Each year for the past few, I have had the privilege of supporting Tony Robbins’ event, Date With Destiny. And every year, I try to find words to describe what these events are about — and every year I fail. Are they about motivation? Not really. Are they huge money makers for Robbins? Yes, but I believe he delivers far more value than the price of the event. Are they just a big rah-rah? Well, there is some of that, but it is a side effect rather than the Purpose. So what are these events about, then?

Let me back up. My story starts about 7 or so years ago, when I was in a place in my life where I was not really sure what I wanted to do, what I should do — and so I started talking to people for whom I had lots of respect. I talked to the owner of a large local business who had been through some hard times and come out the other side in amazingly great shape. I talked with an out of state friend who has bought and sold more than 100 businesses in his lifetime. I spoke with a very successful real estate broker. They all had interesting advice. And they all recommended that I go to a Robbins event and see what might happen.

And yet, I still wasn’t ready. The tipping point was when I watched Tony’s 20 minute talk on TED, about why we do what we do. This talk was recommended to me, out of the blue, by a friend who is not particularly successful, but she is pretty much happy all the time. She hasn’t been to any events, but knew the TED talk would interest me.

Before the talk had ended, I was on the phone booking tickets to go to the weekend event, Unleash the Power Within. Before going, though, I bought one of his books; one of the earlier ones. I would not say it was well written, but I could immediately put what I learned to use (and talked my way into 1st class on a flight).

I had no idea what I had gotten myself into. First, I found out that I was going to walk barefoot across hot coals. It isn’t the process of doing it that is important, rather it is a metaphor about being able to accomplish stuff you never thought you could. Before the event started, we wrote down a limiting belief and threw it in the fire – another metaphor about limiting beliefs. Most of the weekend turned out to be about limiting beliefs, and how they can affect your life.

Robbins came to the stage around noon or 1PM. and he did not leave the stage until we went out to do the firewalk after 11pm. Not to pee, not for a break. And at 11PM he was still delivering with as much or more intensity as when he began 10 or so hours earlier. It seemed impossible, and I saw it with my own eyes.

The first half day of the event, Tony asks if anyone is suicidal, and of course in a crowd of 3,000+ there are always a few. He talks about physiology – how we stand, breathe, and move; about Focus – what are we focused on? And about the words we use. These things comprise a State, and to demonstrate, Tony finds someone who is depressed, and stands like they are standing, breathes how they are breathing, tries to focus on what they are focused on — and he says, “Well crap, you have no choice BUT to be depressed if you do all this!”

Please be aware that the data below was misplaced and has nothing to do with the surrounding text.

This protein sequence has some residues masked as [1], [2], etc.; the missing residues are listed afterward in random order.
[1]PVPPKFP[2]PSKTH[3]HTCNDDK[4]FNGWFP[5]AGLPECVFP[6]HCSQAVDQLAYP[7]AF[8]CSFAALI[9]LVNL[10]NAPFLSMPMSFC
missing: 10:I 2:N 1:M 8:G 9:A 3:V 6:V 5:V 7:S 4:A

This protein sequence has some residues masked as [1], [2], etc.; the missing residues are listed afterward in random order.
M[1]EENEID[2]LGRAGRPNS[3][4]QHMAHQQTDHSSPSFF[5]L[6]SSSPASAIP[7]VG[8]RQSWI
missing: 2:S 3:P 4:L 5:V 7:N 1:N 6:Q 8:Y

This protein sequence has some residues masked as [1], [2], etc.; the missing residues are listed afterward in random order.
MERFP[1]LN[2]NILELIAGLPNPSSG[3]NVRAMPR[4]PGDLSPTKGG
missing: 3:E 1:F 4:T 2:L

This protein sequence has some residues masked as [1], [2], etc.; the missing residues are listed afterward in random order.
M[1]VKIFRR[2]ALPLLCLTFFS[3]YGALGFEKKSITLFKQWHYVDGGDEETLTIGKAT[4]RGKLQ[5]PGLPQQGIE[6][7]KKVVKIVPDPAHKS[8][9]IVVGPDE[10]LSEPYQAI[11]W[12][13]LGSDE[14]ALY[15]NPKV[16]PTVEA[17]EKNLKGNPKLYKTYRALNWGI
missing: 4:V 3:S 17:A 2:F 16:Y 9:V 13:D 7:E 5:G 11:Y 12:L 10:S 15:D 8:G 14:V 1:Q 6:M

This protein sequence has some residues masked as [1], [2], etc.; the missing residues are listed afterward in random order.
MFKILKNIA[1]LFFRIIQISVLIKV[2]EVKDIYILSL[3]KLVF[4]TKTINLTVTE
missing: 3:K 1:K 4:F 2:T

It reminds me of the peanuts cartoon where Charlie Brown talks about having the right posture to be depressed.

Then he talks about something he developed called Human Needs Psychology – that we all live our lives based on 6 human needs, and what makes the difference is which two needs we value most, and what our vehicles are for achieving these needs. He often takes someone who is suicidal and looks at their needs structure. It becomes obvious pretty quickly what is going on with them.

UPW is a 4 day sprint, while Date With Destiny is a 6 day marathon. UPW covers human needs, and limiting beliefs, and there is a day of information about diet. All in all it is a really interesting event, and by itself can change people dramatically. And it is only the tiniest introduction to what Robbins has to teach. What I learned at UPW alone took my closing ratio in listing appointments from maybe 35% to closer to 65%, mostly because of what I focused on right before the appointment.

DWD is a much deeper study. Participants are asked to look at their core values. What do you value most about life? Love? Honesty? Integrity? Fun? We make a big list of all the ones we can think of (individually) and then rank them in order of importance. Similarly, we look at feelings we want to avoid – Hate, disappointment, betrayal, embarrassment, etc. Whatever list the participant comes up with. And we also rank these in terms of worst to best.

Then, we talk about what has to happen so that we feel each one. These are the rules we have subconsciously made up about our desired and undesired emotions. The really interesting part at this point is that it is easy to see conflicts, and easy to see that we tend to make it really hard to feel good, and make it easy to feel bad.

The end result of DWD is to reprogram your mind with a list more likely to make you happy, and also to implant the rules about these things. A typical rule about love might be that someone feels love only when their spouse smiles at them every day and dresses how they like and doesn’t pick a fight. So, almost never, right? A new rule about love might be anytime they see their spouse; anytime they smile at them; anytime they think about them. Lots easier!

Another piece of the puzzle is something Robbins calls the Primary Question; this is a question people ask themselves, almost without thinking about it, several times a day. Mine used to be, how can I fix it? Presuming everything (and everyone I met) was broken. A friend of mine asked himself “Why live?” and another (who had not had a relationship lasting more than a month in her 35 years) “Why doesn’t anyone love me?”